It’s not often an athlete can consider going under the knife a good thing, but the timing of Daniel Cleary’s off-season knee surgery has worked out just fine for the Detroit Red Wings forward.
Cleary is on the Red Wings’ injured reserve list after undergoing surgery in May to repair two torn ligaments, which means the product of Riverhead, Harbour Grace is being paid his $3 million salary even as his National Hockey League Players Association colleagues are without a paycheque during the NHL lockout.
“You can’t play until the team clears you to play, and how can a team clear you to play when there’s nowhere to play?” he said Monday night.
The Edmonton Oilers’ Taylor Hall, recovering from shoulder surgery, is in the same boat, collecting on the $900,000 the Oilers are paying him this season. Hall signed a seven-year, $42 million extension last month, but the new deal doesn’t kick in until 2013.
As for Cleary, he is entering the final year of his five-year, $14 million contract and it’s somewhat ironic that someone who has been so active within the NHLPA — Henrik Zetterberg is Detroit’s player representative, but Cleary had been closely following the talks involving the PA and the owners, and attending meetings in Zetterberg’s absence — is collecting a salary during the labour dispute.
“It’s a tough spot to be in, really, but what are you going to do?” he asks.
The locked-out NHLers have been forbidden to have any contact with management, coaches or training staff with their respective teams, but because Cleary is on IR, it’s been business as usual for the veteran winger who continues to rehab at Joe Louis Arena.
“Even though I’m skating and training, the team couldn’t clear me,” he said. “So I go to rink and see the trainor. I’m there 8 o’clock (this) morning.”
Not to say Cleary is a company man. Rather, he’s standing shoulder pads to shoulder pads with his teammates, who will reconvene, along with a few NHLers from other teams living in the area, at a rink in Troy, Mich., Monday for daily practices until the lockout is resolved.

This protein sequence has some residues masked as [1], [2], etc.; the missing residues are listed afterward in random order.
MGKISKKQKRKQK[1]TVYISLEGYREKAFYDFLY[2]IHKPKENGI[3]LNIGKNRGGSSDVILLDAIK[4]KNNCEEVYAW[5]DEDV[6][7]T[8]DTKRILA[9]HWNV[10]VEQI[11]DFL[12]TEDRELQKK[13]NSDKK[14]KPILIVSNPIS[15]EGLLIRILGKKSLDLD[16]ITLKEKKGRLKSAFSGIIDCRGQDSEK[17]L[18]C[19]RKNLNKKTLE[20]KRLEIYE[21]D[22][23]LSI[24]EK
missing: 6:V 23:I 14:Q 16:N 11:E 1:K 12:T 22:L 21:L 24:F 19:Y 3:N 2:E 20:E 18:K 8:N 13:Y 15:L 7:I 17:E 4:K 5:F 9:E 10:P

Whenever that is, no one knows for certain, not the least of which are the players.
“Oh my God,” Cleary said, “you probably know more than us. Really.”
What Cleary does get — loud and clear — is Gary Bettman’s reign as commissioner of the NHL has to take a hit with this latest dispute, the fourth work stoppage in 20 years.
“And this is Gary’s third lockout during his tenure,” Cleary said. “I just don’t understand. No one understands what he’s got going on.
“Last time (in 2004-05), we lost a full season to get what he wanted. Yet, here we go again. I mean, if I’m an owner, why is Gary Bettman running the show? He had a full year to figure it out and he couldn’t figure it out?
“Get someone in there who can figure it out.”
The crux of the matter with this latest lockout is money. The NHL is reaping annual revenues of just over $3 billion and wants the players’ share of hockey-related revenue at 49 per cent next season, down from 57 per cent in the old deal that resulted from the 2004-05 conflict.
The league also proposes that it drops to 47 per cent by the end of the new six-year deal.
The NHLPA has proposed the salary cap would be set to fixed increases of two per cent, four per cent and six per cent, reverting to a percentage-based system for the final two years.
“Our proposal will limit work stoppages for years to come,” Cleary said. “It’s all about the rich teams helping out the poor teams. Gary claims the league is losing so much money to so many teams that are hurting. Okay, we have a salary cap in place, which you wanted.
“He didn’t realize how much the game would grow. He took a 24 per cent rollback from us, and by doing that he gave us 57 per cent of revenue. That was the tradeoff. Now he wants to take the revenue back? And he wants a rollback?
“He doesn’t wants to call it a rollback. What he’ll do is take 18 per cent through our escrow. That’s still a rollback.”
Cleary is optimistic the players will be back on the ice this season. In fact, it’s not too late for an original Oct. 11 start date, though it’s highly unlikely that will come about.
The U.S. Thanksgiving Day holiday (Nov. 22) has been mentioned as a possible start date, and, failing that, sometime around the Christmas holidays.
“And once you shut down the Winter Classic (scheduled Jan. 1 at Michigan Stadium, between Detroit and the Toronto Maple Leafs), you’re looking at a mid- to late-January deadline when it’s all over.”